Congratulations - Ralph and Connie Rice, Riceland Acres

Ashtabula SWCD 2021 Cooperator of the Year

 

 

Ralph and Connie Rice, Riceland Meadows have been named the 2021 Ashtabula SWCD Conservationist of the Year.  Ralph and Connie reside in Jefferson Township where they own 73 acres where a wide variety of animals, crops and woodland products are produced.

Though the Rice’s came from different backgrounds they embarked on their journey together in 1992. They purchased 9 acres of land from Wayne and Betty Bagley with the first option to purchase the balance of the farm.  Their goal for the farm was to always have a diversified income stream and the farm had to pay for itself.  Even though Ralph and Connie worked off the farm they didn’t want to support the farm with their full time jobs.

“On day one we recognized we had a farm that needed a lot of attention which step one was to improve the poor soil health.”  Though small in numbers they had beef, pork and draft horses.  They kept adding cattle for manure that could be composted and used to improve the soil fertility. Even though they were utilizing the entire farm 1992, eventually they were able to purchase the balance of the farm in 1996.

Ralph was working at SCM and Connie was going to nursing school, they farmed the land like it was big garden. The grain/hay was used to feed the beef, pigs and Percheron horses. Ralph owned a tractor and would use it when crunched for time, while the balance of the farming was done with the Percheron draft horses.

In 1996 Ralph worked with State Forester Mark Popichak to develop a woodland management plan for the wooded acres.  The plan called for crop tree release, noncommercial thinning and then eventually selective harvest.  Over the years Ralph has utilized crop tree release and noncommercial thinning techniques to improve the woodland quality and keep the fire going in the sugar house when making maple syrup.  Ralph has been planting about 50 saplings each year and is starting to see the fruits of his labor.  He plants Sugar Maple and Red Oak on the drier ground and swamp white oak on the wetter soils.  That plan, though 25 years old is still applicable today. 

In 1998, a Rose Run Well was drilled on the property.  He utilized the desire of the well company to drill to apply conservation to the ground.  The agreement included the company hyro-axing approximately 6 acres of multiflora rose which is now used for pasture along with specifying the exact pipeline path through the woodlands to minimize the impact.

In 2000, the Rice’s built their home and many of the buildings that exist today.  “I designed the layout of the home/buildings with horse drawn travel patterns in mind”.  He also designed the home so he could take advantage of roof runoff to supplement the pond which he uses to water the livestock throughout the 14 paddocks that are now established.

With a desire for woodland management and protecting the Mill Creek frontage, Ralph and Connie utilized two federal programs, WRP and EQIP in 2003.  The WRP easement program now permanently protects approximately 10 acres of land along Mill Creek. The EQIP program enabled the Rice’s to better manage the animal waste (dry stack) along with a heavy use pad, fencing and hydrants to the 14 pastures.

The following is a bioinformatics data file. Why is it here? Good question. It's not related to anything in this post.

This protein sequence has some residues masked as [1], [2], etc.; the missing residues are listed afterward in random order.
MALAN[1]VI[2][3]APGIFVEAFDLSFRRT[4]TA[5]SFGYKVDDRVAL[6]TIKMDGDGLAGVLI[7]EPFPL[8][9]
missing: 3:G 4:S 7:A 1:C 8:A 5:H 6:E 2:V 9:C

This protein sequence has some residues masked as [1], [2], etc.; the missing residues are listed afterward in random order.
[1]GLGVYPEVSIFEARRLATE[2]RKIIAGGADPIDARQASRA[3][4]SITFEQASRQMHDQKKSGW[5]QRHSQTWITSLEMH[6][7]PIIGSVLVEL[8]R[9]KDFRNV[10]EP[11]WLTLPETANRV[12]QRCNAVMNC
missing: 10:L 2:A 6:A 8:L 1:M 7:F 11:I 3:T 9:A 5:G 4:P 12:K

Ralph utilizes a 7 year rotation: Corn, oats or sudan grass, spelts then reseed back to hay for 2 years of the rotation. Then 1-2 years of pasture with a frost seeding of a legume to get some free nitrogen when the field goes back to corn.  He accomplished most of this with the power of horses but when working full time would use a tractor for some of the operation. Today, since he retired from Cristal, the farm is under horse power except for disking and baling hay.  “Using horses for cutting and tethering is a lot of work and baling soon after is too much for them in a short time”.

 

Staying with the theory of diversified income stream, sheep were added in 2000 to initially help with cleaning up the fence rows and they are light on the land.  But the sheep herd grew along with the beef and pigs.  “We raise approximately 25-35 pigs, approximately 8 beef /yr and now Suffolk horses. We sold the sheep herd to purchase the Suffolk horses and now raise them to sell.  The Suffolk horse is the only draft horse that was bred for farm work.  The rest of the draft horses were bred for war. This horse is very intelligent, calm and great for farm work.”

The commitment Rice’s have to the land goes far beyond their farm.  Ralph maintains a blog about the farm, is an author of two books “A Soldier’s Story” and “Cultivating Memories”.  He and Connie have hosted Ashtabula County Youth and Adult Leadership Classes for over 10 years.  They have hosted many school aged children from different school districts and home school groups throughout the county.  Ralph is on the board for the A-Tech Horticulture program and teaches a couple times a year. The Rice’s are proud parents of 7 children and 10 grandchildren.

Spend any time talking with Ralph and Connie about their way of life and there is always a smile and a positive upbeat attitude.  They are true examples of living off of and with the land.  Ralph and Connie, congratulations and thank you for your stewardship!

 

 

2019 Winner

2018 Winner

2017 Winner

back to home